Provided By: Pfizer
NEW YORK–(BUSINESS WIRE)– Pfizer Inc. today announced the initiation of a Phase 3 clinical trial evaluating the efficacy, immunogenicity, and safety of a single dose of its respiratory syncytial virus (RSV) in adults ages 60 years or older.
“RSV is a significant cause of severe respiratory disease in older adults, and it can cause disability and death. There is an important unmet medical need for an effective vaccine that can help protect older adults against this highly-contagious disease,” said Kathrin U. Jansen, Ph.D., Senior Vice President and Head of Vaccine Research & Development at Pfizer Inc. “The start of this Phase 3 study is an important step forward towards our goal of comprehensive immunization against RSV disease, which includes developing a potential first vaccine to help prevent RSV disease in adults as well as the ongoing efforts to help protect infants through maternal immunization, subject to regulatory approval of the candidate vaccine.”
The Phase 3 trial is a global, randomized, double-blind, placebo-controlled study that expects to enroll approximately 30,000 participants 60 years and older. The primary objectives of the study will assess safety and efficacy for the prevention of moderate to severe lower respiratory tract illness during the first RSV season.
RSV is a seasonal illness that commonly starts in the fall months, peaking in the winter when colds and other respiratory illnesses are more common.
Burden of RSV
Respiratory Syncytial Virus (RSV) is a common and pervasive cause of acute respiratory illness. The virus is highly contagious and affects the lungs and airways. Infections occur in people of all ages and can feel like the common cold for most young adults, but for infants, the immunocompromised, and older adults, it can be potentially life-threatening.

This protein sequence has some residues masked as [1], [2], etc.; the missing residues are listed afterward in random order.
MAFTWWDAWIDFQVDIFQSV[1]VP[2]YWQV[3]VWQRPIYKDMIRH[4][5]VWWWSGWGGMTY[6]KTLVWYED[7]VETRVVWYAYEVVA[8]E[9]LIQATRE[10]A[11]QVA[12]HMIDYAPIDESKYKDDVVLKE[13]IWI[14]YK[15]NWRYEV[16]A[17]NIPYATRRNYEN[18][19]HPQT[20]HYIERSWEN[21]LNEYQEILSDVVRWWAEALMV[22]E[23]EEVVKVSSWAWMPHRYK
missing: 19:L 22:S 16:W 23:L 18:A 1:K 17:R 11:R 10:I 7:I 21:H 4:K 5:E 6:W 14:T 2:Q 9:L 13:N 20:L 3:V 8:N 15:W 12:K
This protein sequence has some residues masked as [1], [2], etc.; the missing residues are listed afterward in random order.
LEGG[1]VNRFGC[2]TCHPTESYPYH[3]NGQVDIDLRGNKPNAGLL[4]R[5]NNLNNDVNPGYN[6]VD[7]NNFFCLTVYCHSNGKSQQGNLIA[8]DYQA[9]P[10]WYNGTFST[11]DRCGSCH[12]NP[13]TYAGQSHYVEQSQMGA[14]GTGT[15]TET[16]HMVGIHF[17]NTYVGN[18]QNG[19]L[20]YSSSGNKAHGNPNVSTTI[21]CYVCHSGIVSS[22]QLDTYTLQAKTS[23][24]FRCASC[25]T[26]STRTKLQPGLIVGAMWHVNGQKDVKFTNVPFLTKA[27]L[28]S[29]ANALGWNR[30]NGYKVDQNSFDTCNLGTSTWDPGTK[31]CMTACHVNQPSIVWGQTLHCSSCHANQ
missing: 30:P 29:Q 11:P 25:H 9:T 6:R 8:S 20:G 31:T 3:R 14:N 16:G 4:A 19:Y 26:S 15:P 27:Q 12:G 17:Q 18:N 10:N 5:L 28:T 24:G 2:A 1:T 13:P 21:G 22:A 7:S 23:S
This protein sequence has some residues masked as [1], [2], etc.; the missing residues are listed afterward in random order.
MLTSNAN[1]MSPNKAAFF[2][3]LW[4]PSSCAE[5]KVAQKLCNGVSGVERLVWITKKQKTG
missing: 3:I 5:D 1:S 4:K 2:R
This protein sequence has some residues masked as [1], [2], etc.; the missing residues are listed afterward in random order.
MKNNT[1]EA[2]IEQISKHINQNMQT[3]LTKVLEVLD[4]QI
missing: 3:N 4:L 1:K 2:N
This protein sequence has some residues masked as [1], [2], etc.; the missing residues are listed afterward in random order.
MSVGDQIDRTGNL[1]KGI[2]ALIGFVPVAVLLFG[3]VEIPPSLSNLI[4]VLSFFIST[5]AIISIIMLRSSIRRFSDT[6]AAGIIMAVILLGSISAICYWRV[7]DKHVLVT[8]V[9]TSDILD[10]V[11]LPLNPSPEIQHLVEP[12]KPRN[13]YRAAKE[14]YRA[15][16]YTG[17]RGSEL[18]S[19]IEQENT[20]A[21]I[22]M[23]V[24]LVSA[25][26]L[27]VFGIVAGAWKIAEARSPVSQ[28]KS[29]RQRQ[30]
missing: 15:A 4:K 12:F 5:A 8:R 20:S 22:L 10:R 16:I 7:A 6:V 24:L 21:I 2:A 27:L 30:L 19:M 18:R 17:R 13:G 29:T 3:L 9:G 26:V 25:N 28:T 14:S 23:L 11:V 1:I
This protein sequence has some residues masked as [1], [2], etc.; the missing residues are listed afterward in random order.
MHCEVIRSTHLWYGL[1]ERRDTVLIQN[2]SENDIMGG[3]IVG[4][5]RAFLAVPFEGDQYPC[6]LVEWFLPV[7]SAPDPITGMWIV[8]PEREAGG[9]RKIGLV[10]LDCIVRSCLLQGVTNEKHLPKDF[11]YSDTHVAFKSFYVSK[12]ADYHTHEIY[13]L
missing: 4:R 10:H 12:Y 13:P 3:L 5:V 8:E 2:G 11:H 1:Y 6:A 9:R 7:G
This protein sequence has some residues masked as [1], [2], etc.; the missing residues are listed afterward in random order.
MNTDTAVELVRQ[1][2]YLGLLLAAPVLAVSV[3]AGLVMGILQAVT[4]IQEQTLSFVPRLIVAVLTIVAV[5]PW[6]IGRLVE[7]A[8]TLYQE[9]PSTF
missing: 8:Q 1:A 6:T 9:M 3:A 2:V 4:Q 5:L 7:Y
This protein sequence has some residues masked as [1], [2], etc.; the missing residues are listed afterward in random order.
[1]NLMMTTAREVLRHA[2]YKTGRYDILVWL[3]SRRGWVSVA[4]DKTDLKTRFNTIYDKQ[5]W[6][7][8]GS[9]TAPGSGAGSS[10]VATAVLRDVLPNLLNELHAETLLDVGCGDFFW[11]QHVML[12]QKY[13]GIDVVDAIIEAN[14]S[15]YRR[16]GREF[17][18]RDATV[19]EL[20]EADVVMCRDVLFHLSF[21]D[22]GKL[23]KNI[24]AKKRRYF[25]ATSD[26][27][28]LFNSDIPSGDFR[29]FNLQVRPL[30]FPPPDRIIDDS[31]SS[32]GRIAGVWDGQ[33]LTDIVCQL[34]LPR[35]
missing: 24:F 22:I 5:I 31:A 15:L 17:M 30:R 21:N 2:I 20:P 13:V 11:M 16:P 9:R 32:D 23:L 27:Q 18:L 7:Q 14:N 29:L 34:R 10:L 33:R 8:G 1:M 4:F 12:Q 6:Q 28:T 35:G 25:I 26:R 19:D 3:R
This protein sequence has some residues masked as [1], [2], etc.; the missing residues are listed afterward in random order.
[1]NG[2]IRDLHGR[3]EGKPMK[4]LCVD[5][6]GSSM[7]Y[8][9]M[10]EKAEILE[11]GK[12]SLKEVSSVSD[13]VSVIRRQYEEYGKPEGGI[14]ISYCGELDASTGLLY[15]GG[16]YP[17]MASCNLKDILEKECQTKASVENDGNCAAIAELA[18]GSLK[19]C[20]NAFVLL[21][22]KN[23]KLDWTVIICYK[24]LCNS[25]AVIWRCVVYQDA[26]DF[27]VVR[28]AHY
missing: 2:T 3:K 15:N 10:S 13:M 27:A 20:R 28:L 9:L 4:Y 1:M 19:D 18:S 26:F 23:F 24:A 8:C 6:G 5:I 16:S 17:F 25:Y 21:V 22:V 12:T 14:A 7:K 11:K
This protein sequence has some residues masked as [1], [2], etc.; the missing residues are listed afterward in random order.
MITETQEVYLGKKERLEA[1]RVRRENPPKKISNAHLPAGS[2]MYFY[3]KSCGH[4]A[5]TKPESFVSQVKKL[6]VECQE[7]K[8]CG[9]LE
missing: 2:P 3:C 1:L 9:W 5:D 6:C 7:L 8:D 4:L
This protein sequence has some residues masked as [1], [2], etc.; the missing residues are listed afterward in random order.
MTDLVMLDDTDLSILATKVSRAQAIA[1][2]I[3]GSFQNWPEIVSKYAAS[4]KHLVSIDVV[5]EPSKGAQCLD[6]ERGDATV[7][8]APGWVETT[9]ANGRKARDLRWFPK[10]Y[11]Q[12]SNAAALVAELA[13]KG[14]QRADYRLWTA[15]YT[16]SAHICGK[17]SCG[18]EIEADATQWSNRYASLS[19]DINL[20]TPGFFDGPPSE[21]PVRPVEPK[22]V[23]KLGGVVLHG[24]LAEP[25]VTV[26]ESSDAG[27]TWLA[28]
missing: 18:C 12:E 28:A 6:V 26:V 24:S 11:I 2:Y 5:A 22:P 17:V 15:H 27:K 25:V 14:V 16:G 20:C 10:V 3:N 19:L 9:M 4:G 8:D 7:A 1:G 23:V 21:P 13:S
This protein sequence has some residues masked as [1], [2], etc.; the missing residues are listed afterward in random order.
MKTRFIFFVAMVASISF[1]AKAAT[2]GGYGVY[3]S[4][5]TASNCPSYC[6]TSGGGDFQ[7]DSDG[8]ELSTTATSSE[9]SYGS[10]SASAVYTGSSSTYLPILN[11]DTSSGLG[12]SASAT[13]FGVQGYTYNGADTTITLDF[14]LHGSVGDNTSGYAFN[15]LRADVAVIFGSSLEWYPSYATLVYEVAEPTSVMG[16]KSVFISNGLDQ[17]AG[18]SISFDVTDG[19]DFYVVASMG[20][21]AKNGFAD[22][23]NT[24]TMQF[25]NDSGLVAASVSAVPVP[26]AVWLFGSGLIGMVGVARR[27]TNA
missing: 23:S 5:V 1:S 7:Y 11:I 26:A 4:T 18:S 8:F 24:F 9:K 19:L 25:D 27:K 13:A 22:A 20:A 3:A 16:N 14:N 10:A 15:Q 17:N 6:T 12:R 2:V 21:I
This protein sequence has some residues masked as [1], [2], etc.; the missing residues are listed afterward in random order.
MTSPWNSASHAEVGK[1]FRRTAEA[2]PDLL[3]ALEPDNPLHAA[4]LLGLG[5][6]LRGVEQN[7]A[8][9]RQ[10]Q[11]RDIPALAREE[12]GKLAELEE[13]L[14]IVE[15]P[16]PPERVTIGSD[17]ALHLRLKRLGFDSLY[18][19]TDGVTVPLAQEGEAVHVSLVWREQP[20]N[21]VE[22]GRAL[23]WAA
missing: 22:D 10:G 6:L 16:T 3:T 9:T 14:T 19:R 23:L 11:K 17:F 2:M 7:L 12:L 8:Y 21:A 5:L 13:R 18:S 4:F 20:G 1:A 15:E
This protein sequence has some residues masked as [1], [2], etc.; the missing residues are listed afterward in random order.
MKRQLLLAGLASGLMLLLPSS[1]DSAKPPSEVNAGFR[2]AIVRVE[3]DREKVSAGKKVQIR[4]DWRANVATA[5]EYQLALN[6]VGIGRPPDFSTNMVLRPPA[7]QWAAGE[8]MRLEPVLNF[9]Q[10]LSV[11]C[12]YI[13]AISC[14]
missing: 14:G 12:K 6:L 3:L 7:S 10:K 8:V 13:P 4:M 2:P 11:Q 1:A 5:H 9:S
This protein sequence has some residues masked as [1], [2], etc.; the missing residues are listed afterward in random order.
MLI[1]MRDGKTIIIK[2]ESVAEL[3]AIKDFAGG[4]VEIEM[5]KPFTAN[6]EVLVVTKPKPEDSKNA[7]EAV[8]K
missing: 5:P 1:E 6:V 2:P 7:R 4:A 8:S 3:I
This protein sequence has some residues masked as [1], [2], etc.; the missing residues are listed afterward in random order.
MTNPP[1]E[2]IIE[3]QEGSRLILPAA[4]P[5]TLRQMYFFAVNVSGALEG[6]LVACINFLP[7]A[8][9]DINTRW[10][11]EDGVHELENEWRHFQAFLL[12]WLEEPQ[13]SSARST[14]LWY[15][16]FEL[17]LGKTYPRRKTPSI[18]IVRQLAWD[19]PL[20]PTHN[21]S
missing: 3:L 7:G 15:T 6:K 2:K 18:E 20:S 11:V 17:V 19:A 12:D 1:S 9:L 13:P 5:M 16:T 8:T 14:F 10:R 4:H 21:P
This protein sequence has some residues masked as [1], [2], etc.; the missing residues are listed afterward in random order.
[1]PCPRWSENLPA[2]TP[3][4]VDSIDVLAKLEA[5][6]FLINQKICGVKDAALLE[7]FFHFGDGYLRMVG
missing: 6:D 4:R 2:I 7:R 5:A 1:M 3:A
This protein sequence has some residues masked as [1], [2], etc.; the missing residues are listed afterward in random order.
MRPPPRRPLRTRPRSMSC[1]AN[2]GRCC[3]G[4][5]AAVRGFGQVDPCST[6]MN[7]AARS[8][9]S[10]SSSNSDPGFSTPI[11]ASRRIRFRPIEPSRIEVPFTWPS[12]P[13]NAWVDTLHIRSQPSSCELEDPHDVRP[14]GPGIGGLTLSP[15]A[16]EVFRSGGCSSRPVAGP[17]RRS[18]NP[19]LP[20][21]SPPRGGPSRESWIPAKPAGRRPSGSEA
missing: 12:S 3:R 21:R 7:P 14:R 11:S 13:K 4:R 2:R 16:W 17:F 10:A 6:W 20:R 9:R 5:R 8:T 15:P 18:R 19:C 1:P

The risk of serious infection increases in older adults and for those with chronic heart or lung disease or a weakened immune system. In the U.S., it is estimated that more than 177,000 older adults over 65 years of age are hospitalized and 14,000 of them die each year due to RSV. There is no vaccine to prevent RSV and the medical community is limited to offering only supportive care for those with the illness.
Pfizer’s investigational RSV vaccine candidate builds on foundational basic science discoveries including those made at the National Institutes of Health (NIH), which detailed the structure of a key form of a viral protein that RSV uses to attack human cells. The NIH research showed that the antibodies that protect humans from RSV target this one form of the viral protein. Applying insights from this important work, Pfizer developed and tested numerous candidates and identified those that elicited a strong anti-viral immune response in pre-clinical evaluation, which led to the vaccine candidate that Pfizer is evaluating in human trials.
In July 2021, Pfizer provided an update on a Phase 2a study evaluating the safety, immunogenicity, and efficacy of RSVpreF in a virus challenge model in healthy adults 18 to 50 years of age. The results of the study enabled Pfizer to proceed to Phase 3. Detailed results from the Phase 2a study will be shared in a future scientific forum.
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